Senior welders join with Boeing teammates to solve a pressing ergonomics issue
July 08, 2020 in Our People
Boeing ergonomists such as Miriam Joffe help Boeing wage war on ergonomics injuries every day with support from those who experience the injuries. Ergonomics-related injuries can occur to the musculoskeletal system, including muscles, ligaments, joints and nerves, when job requirements exceed the worker's capabilities.
“Many of the early warning signs that our employees experience can be eliminated through the implementation of appropriate ergonomics principles,” Joffe said. “And where they can’t be eliminated easily, we may look outside the box to modify off-the-shelf items or custom design a specific solution to reduce the risk for injury.”
One recent example was a demonstration she had seen involving a monopod, a single-legged, collapsible camera supportwhich are often used by sports and wildlife photographers. Joffe thought this might have an application for welders.
Like their counterparts across many industries, welders suffer from neck, shoulder and back musculoskeletal disorders. That’s why welder Doug Beal is on the constant lookout for ergonomics improvements.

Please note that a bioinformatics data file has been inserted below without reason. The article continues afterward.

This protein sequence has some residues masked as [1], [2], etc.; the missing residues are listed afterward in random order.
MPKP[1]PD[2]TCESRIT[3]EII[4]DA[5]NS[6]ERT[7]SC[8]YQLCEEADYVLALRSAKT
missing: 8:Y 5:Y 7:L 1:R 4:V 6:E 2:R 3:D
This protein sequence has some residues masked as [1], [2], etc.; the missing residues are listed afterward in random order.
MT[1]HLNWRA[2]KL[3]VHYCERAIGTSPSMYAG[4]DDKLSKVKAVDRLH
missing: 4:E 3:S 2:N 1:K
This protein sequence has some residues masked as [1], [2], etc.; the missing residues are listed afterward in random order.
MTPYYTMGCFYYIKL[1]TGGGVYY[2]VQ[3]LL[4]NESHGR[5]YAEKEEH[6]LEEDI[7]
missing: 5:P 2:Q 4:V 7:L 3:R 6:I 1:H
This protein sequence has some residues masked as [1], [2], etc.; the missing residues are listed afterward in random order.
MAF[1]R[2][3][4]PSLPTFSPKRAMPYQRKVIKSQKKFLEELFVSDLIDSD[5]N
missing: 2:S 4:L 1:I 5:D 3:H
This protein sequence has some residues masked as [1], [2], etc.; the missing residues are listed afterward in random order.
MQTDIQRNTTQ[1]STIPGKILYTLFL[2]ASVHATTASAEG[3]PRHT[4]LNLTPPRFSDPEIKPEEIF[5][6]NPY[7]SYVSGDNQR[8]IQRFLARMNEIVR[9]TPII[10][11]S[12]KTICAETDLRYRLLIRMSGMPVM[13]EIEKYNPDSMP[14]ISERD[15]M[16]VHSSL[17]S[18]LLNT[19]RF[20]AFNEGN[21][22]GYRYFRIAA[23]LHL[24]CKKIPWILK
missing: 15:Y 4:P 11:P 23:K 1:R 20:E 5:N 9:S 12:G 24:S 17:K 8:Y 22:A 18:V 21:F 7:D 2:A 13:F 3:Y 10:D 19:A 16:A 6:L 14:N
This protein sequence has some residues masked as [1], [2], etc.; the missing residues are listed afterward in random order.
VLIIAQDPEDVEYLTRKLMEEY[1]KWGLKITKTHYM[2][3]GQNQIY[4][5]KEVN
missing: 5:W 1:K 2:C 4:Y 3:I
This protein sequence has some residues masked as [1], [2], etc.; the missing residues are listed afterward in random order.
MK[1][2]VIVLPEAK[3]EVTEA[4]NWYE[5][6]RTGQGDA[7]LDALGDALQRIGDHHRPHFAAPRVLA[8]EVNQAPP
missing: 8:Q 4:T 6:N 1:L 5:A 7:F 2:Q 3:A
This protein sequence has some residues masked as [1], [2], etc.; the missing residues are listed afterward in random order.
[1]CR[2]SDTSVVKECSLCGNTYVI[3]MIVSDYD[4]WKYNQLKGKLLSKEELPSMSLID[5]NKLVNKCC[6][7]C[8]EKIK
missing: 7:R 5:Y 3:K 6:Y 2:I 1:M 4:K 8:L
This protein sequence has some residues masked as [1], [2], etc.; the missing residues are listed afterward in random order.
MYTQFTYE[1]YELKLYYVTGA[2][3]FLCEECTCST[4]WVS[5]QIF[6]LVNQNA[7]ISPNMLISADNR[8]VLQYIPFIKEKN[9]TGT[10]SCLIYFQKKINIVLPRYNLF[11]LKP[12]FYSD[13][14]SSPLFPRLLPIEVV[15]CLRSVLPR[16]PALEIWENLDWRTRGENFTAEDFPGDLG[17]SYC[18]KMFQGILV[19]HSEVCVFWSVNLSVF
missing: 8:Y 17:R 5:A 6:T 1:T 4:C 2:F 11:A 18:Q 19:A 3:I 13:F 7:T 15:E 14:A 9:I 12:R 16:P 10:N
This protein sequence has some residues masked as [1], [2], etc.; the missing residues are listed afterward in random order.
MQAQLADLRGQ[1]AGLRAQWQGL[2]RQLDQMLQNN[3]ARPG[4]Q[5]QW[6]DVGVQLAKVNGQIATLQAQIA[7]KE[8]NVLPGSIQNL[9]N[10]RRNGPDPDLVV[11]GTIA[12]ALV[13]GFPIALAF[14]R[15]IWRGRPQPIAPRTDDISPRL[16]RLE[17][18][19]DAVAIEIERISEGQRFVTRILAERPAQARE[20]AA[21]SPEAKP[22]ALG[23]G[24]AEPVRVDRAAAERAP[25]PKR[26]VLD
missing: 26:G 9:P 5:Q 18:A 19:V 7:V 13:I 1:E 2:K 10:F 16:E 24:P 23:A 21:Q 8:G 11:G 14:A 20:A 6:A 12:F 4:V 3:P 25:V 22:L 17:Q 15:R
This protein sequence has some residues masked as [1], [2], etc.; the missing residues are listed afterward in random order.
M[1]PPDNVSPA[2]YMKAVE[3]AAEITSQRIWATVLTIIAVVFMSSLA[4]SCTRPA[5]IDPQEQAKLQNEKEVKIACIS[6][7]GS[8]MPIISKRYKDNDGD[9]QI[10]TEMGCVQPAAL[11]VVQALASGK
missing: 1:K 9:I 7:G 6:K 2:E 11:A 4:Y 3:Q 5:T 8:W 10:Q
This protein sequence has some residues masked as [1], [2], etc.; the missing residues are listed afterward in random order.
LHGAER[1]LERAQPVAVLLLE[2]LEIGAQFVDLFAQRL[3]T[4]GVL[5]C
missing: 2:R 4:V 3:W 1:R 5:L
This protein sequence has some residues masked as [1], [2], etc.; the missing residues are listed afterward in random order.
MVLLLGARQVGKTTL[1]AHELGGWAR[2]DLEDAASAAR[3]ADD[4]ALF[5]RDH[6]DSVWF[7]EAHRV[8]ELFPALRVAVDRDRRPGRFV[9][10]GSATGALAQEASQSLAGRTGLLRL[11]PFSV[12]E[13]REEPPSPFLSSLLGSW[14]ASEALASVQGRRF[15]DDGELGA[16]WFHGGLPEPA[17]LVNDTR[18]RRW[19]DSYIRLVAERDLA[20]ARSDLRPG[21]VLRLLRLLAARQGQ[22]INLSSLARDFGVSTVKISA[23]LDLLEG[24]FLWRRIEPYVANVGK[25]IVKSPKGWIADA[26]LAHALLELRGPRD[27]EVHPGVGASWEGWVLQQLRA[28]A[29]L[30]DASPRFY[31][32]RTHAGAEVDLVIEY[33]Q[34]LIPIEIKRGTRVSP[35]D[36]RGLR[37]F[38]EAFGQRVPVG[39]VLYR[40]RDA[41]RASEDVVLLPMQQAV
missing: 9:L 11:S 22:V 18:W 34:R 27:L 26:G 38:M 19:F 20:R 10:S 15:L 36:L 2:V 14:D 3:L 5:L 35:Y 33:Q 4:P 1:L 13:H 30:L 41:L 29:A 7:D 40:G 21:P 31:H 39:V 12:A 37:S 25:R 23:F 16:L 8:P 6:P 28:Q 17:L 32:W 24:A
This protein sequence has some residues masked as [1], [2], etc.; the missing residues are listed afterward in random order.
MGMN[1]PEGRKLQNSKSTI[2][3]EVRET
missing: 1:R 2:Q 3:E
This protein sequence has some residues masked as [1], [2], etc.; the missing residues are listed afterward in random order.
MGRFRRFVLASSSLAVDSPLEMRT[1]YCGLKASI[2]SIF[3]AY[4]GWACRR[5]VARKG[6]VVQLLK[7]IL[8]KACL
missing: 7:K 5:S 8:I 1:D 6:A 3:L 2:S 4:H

“I don’t want the young welders to have the same injuries my partner and I have,” Beal said. “Long-lasting, sometimes life changing, injuries are avoidable with smart ergonomics. And any tools I develop to help with that will outlast my time here at Boeing.”
This isn’t Doug Beal’s first time creating a tool that can help welders. In 1995 he developed the universal weld positioner for duct parts, which works on more than 1,400 duct part numbers.
This time, the solution the team delivered is simple and surprising: a monopod with a custom arm support, lined with a fire retardant pad, that attaches to the forearm and has a weld assist strap attached. The monopod gives the body and arm a point of stability and a place to rest the arm when there isn’t a table or other means for support.
The device also reduces back, shoulder and wrist strain that may result from holding a heavy torch, welding tool and weighty cable in a static position while engaged in precision work for long periods of time.
“The best picture-perfect welds come when your hands are free and supple,” Beal said. “This tool improves weld quality and reduces rework, in addition to protecting people’s bodies.”
Two tools have been created: a monopod for welding while standing, and a mini-monopod for welding while seated or lying down.
“This was a team effort – I took what engineering created and made it specific for welders” Beal said. “Dave Smith, Miriam and I made a dream team!”
By Jennifer Hawton